Like all great American traditions, investing creates wealth for the common man, not just the wealthy elite
Many of the young investors I speak to regularly think successful investing is about being a talented stock-picker.
They usually don’t have much experience with investing. Extreme cases are top of mind, whether it’s an aunt who had a successful fluke or stories of people losing money in a crash. This leaves an impression of the stock market as a casino where the fix is in from the get-go.
In my experience, I’ve seen investors:
- Follow the crowd that has jumped on the latest bandwagon
- Buy something that is going up in price
- Quit altogether
Successful investing isn’t only for the connected or the talented few.
Most millionaires are hard-working people who were not born wealthy.
The magic of compound interest makes it easy to start from nothing and create massive wealth during your working years. My parents, who immigrated to the U.S. in the early 80’s, starting from scratch in every way, were able to become millionaires within 30 years. I have the benefit of talking to everyday millionaires in my job, and when I tell them so they often laugh because they don’t see themselves that way. It’ll take courage to abandon the limiting beliefs about wealth that society teaches us, but you will gain confidence as your understanding grows — and you’ll see your net worth increase.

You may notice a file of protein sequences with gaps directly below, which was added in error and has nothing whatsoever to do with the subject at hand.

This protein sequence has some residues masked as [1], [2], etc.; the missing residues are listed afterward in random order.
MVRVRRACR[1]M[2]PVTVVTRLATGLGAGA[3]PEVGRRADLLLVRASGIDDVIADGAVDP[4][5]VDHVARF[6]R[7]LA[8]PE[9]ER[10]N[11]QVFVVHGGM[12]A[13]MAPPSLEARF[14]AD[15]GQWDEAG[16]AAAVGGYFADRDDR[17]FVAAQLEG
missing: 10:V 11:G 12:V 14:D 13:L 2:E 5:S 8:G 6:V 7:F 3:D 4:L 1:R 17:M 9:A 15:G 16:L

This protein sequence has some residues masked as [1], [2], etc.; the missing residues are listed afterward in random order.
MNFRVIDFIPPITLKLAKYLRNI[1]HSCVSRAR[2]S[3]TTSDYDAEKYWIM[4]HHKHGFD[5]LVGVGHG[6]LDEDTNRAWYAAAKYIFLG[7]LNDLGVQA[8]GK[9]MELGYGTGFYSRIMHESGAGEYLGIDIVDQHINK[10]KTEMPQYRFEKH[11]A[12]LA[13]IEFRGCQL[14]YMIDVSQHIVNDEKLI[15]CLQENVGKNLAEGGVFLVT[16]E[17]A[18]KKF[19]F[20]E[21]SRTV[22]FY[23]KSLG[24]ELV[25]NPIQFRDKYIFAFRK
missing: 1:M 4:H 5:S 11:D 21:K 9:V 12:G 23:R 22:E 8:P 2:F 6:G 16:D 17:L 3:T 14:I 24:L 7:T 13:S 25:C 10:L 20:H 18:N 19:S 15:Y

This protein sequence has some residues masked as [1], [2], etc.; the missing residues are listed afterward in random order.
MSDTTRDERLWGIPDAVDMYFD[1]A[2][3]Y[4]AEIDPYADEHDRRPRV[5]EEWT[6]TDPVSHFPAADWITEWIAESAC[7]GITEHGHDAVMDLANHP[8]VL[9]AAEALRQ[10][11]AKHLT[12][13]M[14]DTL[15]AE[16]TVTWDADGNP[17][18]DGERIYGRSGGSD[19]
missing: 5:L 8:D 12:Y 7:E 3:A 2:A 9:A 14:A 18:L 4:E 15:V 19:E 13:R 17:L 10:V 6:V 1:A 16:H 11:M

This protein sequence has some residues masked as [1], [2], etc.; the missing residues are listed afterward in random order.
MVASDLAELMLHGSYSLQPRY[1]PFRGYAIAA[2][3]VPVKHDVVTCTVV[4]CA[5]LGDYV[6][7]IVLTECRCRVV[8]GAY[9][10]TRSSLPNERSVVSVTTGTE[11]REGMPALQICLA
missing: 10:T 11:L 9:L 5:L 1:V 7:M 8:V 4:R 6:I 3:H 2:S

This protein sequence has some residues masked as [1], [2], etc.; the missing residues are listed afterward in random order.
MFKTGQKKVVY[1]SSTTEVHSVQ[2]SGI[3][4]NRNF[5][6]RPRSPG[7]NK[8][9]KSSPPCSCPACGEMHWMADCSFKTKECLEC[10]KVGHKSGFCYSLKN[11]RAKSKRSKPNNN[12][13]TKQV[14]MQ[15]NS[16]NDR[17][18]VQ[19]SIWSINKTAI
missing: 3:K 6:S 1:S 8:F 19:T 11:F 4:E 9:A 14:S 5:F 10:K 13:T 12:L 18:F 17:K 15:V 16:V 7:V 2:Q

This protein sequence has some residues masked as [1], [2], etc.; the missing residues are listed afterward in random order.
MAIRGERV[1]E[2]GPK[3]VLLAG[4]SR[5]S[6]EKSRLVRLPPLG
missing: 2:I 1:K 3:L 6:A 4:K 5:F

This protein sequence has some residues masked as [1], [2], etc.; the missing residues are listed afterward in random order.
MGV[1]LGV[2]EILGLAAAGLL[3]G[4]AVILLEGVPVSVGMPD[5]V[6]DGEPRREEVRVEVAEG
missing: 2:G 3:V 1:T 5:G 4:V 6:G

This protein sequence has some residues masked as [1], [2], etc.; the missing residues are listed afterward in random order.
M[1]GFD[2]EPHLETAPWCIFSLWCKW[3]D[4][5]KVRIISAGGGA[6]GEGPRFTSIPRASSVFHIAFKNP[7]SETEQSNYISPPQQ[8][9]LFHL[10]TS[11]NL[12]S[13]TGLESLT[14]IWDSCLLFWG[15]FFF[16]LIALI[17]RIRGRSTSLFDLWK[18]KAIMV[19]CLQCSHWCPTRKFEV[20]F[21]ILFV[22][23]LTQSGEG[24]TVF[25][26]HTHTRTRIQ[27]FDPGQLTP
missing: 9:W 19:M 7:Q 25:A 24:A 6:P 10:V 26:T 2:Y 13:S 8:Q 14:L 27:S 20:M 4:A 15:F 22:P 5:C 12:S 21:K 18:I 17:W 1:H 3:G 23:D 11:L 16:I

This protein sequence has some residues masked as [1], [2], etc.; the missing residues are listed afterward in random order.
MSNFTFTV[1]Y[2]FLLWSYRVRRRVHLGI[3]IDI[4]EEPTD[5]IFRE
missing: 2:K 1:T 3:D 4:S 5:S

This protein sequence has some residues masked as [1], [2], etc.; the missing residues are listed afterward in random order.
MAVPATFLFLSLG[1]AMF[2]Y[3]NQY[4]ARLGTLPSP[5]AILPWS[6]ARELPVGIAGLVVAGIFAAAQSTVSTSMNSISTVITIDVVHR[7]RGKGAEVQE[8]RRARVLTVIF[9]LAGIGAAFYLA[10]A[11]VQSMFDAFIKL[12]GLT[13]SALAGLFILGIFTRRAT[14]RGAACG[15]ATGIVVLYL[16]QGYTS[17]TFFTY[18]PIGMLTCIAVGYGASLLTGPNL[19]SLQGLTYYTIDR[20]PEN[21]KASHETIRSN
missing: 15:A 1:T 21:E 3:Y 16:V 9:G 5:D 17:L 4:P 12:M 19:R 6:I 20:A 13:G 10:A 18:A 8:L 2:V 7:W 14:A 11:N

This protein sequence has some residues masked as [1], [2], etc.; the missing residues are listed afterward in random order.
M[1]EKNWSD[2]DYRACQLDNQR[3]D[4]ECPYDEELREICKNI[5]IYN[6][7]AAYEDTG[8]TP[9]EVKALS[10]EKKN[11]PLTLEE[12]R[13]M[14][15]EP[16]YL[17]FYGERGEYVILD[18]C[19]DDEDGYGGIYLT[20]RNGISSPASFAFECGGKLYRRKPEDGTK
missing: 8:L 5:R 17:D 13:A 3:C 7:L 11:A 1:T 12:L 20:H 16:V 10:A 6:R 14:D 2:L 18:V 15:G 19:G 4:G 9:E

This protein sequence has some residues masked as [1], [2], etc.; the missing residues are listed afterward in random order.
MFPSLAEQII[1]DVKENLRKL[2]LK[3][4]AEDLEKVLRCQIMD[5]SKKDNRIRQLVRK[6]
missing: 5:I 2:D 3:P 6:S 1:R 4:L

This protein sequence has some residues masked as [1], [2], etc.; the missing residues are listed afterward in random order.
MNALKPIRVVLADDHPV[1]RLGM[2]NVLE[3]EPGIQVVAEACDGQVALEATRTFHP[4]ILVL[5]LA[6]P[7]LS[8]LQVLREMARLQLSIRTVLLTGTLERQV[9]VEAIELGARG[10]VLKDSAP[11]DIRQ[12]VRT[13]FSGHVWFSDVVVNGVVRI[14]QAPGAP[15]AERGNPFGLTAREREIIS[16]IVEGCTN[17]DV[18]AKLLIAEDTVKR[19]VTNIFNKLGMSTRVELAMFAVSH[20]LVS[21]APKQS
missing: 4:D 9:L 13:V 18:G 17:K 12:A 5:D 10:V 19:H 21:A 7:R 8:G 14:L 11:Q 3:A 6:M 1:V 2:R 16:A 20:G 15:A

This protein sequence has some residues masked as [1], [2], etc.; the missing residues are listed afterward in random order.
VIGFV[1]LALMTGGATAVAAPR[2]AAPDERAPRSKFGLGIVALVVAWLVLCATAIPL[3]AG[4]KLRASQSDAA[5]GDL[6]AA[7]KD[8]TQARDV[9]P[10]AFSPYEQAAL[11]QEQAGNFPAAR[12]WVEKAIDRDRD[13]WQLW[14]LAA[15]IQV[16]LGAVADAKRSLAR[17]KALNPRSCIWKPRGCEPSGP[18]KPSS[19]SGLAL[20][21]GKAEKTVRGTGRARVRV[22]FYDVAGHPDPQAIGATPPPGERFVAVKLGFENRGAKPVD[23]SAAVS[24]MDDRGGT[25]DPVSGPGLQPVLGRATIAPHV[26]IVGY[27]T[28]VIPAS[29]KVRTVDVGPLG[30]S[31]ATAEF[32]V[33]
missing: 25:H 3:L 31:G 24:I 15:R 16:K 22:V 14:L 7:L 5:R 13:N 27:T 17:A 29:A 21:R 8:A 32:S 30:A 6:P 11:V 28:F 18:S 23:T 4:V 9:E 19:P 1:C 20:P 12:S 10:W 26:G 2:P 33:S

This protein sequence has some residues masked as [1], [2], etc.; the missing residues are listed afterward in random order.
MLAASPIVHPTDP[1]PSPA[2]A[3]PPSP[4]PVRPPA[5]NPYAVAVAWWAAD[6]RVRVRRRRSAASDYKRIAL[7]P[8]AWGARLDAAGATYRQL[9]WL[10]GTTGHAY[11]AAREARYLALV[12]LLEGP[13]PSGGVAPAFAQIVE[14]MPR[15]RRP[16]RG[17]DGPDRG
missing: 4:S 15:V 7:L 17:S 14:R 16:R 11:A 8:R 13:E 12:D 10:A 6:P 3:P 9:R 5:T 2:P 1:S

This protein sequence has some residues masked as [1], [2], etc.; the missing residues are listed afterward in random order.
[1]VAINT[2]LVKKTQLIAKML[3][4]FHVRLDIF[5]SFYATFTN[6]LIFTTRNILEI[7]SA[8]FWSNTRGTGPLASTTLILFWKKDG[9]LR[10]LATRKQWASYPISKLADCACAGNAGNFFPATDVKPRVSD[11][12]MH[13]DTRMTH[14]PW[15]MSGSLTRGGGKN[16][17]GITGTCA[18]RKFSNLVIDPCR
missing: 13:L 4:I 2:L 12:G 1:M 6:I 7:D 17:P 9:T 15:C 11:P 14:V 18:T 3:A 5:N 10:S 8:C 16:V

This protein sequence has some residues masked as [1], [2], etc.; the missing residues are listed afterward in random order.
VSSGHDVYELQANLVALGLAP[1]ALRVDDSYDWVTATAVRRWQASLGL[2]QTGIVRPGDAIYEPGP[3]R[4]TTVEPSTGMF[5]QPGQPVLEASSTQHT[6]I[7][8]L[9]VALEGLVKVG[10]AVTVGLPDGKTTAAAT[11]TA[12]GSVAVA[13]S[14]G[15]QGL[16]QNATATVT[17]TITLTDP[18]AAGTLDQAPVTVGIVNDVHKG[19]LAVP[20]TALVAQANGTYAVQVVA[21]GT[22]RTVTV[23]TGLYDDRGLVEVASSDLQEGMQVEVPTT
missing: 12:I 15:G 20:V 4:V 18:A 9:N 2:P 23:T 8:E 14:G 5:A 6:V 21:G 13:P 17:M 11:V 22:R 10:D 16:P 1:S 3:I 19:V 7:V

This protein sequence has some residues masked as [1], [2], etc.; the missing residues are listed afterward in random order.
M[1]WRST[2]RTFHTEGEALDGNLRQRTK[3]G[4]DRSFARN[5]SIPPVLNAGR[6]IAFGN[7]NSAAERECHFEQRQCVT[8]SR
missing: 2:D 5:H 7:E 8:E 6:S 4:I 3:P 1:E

You start by taking responsibility for everything and believing you get to choose.
The best way to set yourself up for success is to be debt-free and have an emergency fund of 3 to 6 months of living expenses.
My clients have peace of mind when they’ve taken those steps before working with me. They can enjoy life with their families without the stress and anxiety that comes from money-related problems. It can feel like a huge weight taken off your chest and you can breathe again.
For new generations of investors, their expectations are influenced by a world that’s different from their grandparents.
The old days of a few gatekeepers benefitting at the expense of everyone else are gone for good.
Technology has democratized information and communication through the internet. It also creates new ways for people to collaborate and invest. With increasing options and flexibility for work, investors are going to increasingly fit work into their lifestyles, not the other way around. And the wealth they create in the markets will help fund that life.
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